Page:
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I've been wondering about the porosity of materials, I know that, for example the air comes out of tires/balloons because (besides having huge gaps on the rim contact area/knot) they are made of a porous material, but it has nothing to do with molecules, because the porosity appears in a much larger scale.

Now, let's say we have a flask made of a solid material, and let's say it's "perfect", I mean, the molecules are perfectly aligned, and it has a normal thickness like 1mm or so, if we fill this flask with a gas and put it in a vacuum chamber*, will the gas come out over time? I don't know if all elements have "alignable" molecules, but you have the idea.

*-let's say it's an inert chamber, no gravity, radiation and stuff.

I have a few possibilities I could think of:

  • It depends on the size of the gas molecule and the gaps between the molecules on the solid material. If it fits in, then yes.
  • It isn't possible because the forces keeping the molecules on the solid material together would also keep the gas molecules from transpassing it.
  • If the above is correct, after some time the flask itself would disintegrate (?) depending on how strong is the force keeping the molecules together. I know that in normal conditions, objects are always "losing" molecules, but will it happen in this hypothetical chamber also?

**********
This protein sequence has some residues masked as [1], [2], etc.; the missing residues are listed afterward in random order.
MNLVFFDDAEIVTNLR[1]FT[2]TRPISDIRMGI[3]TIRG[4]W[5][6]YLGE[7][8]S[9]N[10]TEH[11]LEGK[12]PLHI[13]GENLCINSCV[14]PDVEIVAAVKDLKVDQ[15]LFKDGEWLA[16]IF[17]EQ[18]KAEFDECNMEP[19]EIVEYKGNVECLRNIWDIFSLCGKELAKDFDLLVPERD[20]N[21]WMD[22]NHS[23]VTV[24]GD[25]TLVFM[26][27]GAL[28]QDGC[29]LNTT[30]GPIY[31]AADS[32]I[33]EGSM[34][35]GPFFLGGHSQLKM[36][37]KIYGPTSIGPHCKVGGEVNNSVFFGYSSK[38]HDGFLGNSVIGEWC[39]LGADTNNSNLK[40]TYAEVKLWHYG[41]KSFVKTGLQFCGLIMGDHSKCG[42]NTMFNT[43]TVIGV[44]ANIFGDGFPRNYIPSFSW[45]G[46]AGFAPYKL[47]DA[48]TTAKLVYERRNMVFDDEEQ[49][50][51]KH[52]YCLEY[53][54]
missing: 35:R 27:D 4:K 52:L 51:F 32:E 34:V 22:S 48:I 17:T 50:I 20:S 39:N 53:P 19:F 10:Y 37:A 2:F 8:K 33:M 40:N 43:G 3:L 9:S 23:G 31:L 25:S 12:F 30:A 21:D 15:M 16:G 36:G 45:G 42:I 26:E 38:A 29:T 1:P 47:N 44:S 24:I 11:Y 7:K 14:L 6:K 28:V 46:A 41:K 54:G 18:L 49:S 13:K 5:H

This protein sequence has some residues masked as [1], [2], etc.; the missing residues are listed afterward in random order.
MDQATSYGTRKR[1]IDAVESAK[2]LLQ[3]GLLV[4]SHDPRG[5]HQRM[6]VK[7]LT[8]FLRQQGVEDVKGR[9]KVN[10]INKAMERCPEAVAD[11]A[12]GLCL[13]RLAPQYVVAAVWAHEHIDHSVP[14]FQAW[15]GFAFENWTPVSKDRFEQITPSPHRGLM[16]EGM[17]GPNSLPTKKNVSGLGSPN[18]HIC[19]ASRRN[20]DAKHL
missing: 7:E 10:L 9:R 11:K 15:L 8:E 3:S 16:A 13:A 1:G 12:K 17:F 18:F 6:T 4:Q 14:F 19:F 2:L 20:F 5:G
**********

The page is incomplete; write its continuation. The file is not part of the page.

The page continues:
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It depends a lot on the gas, the temperature, and the flask material. When you really need something to be gas tight, helium is an awfully frustrating little atom. Even through inches of stainless steel, trace amounts of helium are detectable. In short, to your proposed answers: Yes (the gas and the flask material matter), not really (forces may hold materials together while still allowing for imperfections, and even without this, gasses can tunnel), and yes (even tungsten has a finite vapor pressure). – KDN Dec 22 '12 at 15:26
Thank you. I think eventually everything will "disappear" in some way. Even a perfect diamond in a completely inert environment. – Nikki Vidanicus Dec 22 '12 at 18:01
up vote 3 down vote accepted

All of the ice core methods of measuring temperature in past millenia from gas trapped in bubbles in ice, and measuring concentrations , depend on the fact that permeability is small even in imperfect containers, as the ice in the glaciers.

So the answer to "how long" would depend on the exact materials and geometry and temperature, and it will be in any case the gas will disappear if you wait long enough, and long is more than a few million years. There is of course the sublimation of the molecules of the flask which will eventually make holes no matter how perfect the material, but also the quantum mechanical "tunneling effect" will come to play a role if time is long enough.

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It would be interested to see some real-life estimates for tunneling rates in this case (this has surely been done, but I don't know too much about cond-mat). – Vibert Dec 22 '12 at 23:47

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